Mediated Images Of Violence And The First Amendment: From Video Games To The Evening News, Clay Calvert, Robert D. Richards Nov 2017

Mediated Images Of Violence And The First Amendment: From Video Games To The Evening News, Clay Calvert, Robert D. Richards

Maine Law Review

In July 2004, a federal district court struck down, on First Amendment grounds, a Washington state law that restricted minors' access to video games containing “realistic or photographic-like depictions of aggressive conflict in which the player kills, injures, or otherwise causes physical harm to a human form in the game who is depicted, by dress or other recognizable symbols, as a public law enforcement officer.” The decision was anything but surprising. It followed in the footsteps of recent opinions issued by two federal appellate courts that held unconstitutional similar legislation regulating minors' access to fictional images of violence in video ...


Negligence Per Se Theories In Pharmaceutical & Medical Device Litigation, Andrew E. Costa Nov 2017

Negligence Per Se Theories In Pharmaceutical & Medical Device Litigation, Andrew E. Costa

Maine Law Review

The notion of addressing the vagaries of negligence per se theories in the context of pharmaceutical and medical device litigation seems to promise little more than a monograph anesthetized by a body of obscure pharmaceutical and medical device provisions viewed through the lenses of various states' negligence law. Maybe little more than that can be assured. However, the issue of how courts should address negligence per se theories in this context implicates a variety of “larger” (or, possibly, more interesting) legal issues in general and pharmaceutical and medical device litigation in particular. Perhaps foremost among these issues is the interaction ...


Poke Your Nose Into Your Clients' Businesses (If You Want To Understand Their Contracts), James W. Bowers Nov 2017

Poke Your Nose Into Your Clients' Businesses (If You Want To Understand Their Contracts), James W. Bowers

Maine Law Review

Thirty years ago Grant Gilmore argued that “Contract” was dead. This lecture, delivered as 2004 Godfrey Scholar-in-Residence at the University of Maine School of Law, considers the cause of death. Since the expired doctrines arose in a common law process, the lecture argues their demise resulted from the failings of lawyers, especially lawyers' commitment to wooden, formalist legal methods. I explore some of the reasons why lawyers became committed to these methods, and argue that even were nineteenth-century formalistic practices resurrected, modern lawyers must still be prepared to understand the potential effects business contexts might have in contract disputes and ...


Protecting Children In Divorce: Lessons From Caroline Norton, Lucy S. Mcgough Nov 2017

Protecting Children In Divorce: Lessons From Caroline Norton, Lucy S. Mcgough

Maine Law Review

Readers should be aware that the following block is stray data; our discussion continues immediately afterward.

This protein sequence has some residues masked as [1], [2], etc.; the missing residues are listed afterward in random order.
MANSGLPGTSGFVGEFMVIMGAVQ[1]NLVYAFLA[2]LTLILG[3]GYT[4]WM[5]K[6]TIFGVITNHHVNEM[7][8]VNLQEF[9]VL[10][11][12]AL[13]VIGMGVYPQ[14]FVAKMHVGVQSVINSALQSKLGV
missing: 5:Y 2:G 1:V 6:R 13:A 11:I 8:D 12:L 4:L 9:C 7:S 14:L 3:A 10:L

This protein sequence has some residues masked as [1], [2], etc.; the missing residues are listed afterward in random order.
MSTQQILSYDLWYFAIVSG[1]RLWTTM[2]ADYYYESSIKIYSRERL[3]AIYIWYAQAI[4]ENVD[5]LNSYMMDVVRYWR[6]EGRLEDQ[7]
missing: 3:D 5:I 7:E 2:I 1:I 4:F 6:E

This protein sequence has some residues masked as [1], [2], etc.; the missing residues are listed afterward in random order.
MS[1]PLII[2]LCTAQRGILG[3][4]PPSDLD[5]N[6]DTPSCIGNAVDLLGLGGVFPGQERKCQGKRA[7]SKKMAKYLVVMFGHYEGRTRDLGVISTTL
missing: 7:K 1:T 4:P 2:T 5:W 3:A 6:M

No fault divorce is now popularly accepted, at least in non-Catholic populations of the West. Furthermore, the role of the court in divorce and separation disputes has dramatically adjusted from a fact-finder of fault, its traditional adjudicatory role, to an administrative overseer of the process of unwinding the family financial enterprise and approving parenting arrangements. Less appreciated because it is a still-incomplete contemporary transfiguration is the divorce court's role in attempting to enhance parents' future interactions with each other. It is estimated that one-fourth to one-third of divorcing parents have considerable difficulty regaining their footing after separation and perhaps ...


What Got Into The Court? What Happens Next?, Linda Greenhouse Nov 2017

What Got Into The Court? What Happens Next?, Linda Greenhouse

Maine Law Review

We are now in the midst of an amazing Supreme Court term--more than half-way through on the calendar, far short of halfway through in terms of what has yet to be decided. It's been a roller-coaster term of sorts, beginning with the highly unusual early-September argument in the campaign finance case, followed by a rather quiet fall and winter, and then ending with an April sitting during which the Court will consider, in the context of the country's response to terrorism, cases that are likely to go quite far to define for the modern age the meaning of ...


The Bootstrap Trap, Sara Sternberg Greene Nov 2017

The Bootstrap Trap, Sara Sternberg Greene

Duke Law Journal

In the mid-1990s, Congress fundamentally altered the public safety net when it passed the Personal Responsibility and Work Opportunity Reconciliation Act (PRWORA) of 1996, otherwise known as welfare reform. Under the PRWORA, cash assistance was no longer an entitlement for income-qualifying families; instead, recipients faced work requirements and lifetime limits on receiving benefits. Bipartisan reformers sought to transform welfare from a program believed to trap poor mothers in a "culture of dependence" into a program that would promote a culture of "self-sufficiency" and "personal responsibility." This shift in culture, it was argued, would ultimately lead to upward mobility. This Article ...